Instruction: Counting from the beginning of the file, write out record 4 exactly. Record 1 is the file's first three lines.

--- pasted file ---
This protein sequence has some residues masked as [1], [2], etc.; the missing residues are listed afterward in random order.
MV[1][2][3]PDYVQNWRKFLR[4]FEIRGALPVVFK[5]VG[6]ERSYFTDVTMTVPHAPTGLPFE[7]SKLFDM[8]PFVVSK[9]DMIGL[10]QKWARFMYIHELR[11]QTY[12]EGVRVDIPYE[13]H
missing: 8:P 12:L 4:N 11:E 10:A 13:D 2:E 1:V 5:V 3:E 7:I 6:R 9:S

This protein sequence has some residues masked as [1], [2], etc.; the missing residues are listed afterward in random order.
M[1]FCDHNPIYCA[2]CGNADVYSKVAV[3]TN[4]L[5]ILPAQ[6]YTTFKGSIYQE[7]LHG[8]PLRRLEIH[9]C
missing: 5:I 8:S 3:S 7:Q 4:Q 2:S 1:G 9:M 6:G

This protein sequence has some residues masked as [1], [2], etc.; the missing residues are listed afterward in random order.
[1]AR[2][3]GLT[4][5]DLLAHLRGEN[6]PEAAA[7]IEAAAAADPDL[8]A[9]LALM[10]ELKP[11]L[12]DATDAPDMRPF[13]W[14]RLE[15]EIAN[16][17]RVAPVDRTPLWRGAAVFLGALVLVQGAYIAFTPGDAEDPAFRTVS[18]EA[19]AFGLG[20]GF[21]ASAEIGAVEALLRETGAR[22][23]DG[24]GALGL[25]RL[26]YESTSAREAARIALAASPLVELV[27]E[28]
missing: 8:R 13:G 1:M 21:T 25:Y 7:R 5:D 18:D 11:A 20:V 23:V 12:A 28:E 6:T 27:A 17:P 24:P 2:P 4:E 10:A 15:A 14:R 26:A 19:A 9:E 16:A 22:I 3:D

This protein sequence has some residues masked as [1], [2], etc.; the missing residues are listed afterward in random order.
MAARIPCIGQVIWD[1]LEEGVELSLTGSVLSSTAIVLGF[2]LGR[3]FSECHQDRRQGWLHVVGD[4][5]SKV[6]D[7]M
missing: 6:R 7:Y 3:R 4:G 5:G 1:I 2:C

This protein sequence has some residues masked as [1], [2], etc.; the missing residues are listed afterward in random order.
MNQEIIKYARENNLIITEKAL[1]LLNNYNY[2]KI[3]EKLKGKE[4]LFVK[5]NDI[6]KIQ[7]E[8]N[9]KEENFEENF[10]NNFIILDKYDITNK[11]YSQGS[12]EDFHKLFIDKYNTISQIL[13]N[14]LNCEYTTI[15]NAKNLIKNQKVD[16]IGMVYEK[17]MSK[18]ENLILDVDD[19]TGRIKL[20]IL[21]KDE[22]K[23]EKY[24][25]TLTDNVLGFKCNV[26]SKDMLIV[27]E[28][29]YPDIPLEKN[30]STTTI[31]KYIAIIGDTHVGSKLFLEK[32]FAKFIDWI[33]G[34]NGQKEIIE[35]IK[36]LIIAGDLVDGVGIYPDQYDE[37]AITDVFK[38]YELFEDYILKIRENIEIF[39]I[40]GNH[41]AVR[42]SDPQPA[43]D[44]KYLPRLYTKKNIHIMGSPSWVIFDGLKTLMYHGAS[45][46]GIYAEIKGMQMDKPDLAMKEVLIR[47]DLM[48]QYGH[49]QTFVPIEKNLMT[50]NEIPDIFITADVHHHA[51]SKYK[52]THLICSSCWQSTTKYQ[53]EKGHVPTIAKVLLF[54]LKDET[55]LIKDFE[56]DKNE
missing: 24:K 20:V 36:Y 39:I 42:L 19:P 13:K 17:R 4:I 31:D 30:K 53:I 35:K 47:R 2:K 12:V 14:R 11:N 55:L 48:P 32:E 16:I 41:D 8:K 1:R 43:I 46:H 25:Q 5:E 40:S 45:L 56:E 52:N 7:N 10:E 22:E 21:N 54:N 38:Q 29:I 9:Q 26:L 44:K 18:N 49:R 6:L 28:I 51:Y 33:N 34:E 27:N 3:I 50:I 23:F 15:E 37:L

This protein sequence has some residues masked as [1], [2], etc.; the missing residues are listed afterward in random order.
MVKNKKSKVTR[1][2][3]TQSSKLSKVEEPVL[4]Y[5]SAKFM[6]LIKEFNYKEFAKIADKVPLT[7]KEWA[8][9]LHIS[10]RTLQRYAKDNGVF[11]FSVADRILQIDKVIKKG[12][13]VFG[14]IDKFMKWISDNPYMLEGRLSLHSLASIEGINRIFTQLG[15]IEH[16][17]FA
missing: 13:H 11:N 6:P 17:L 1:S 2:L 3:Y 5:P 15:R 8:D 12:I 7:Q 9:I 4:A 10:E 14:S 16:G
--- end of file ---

This protein sequence has some residues masked as [1], [2], etc.; the missing residues are listed afterward in random order.
MAARIPCIGQVIWD[1]LEEGVELSLTGSVLSSTAIVLGF[2]LGR[3]FSECHQDRRQGWLHVVGD[4][5]SKV[6]D[7]M
missing: 6:R 7:Y 3:R 4:G 5:G 1:I 2:C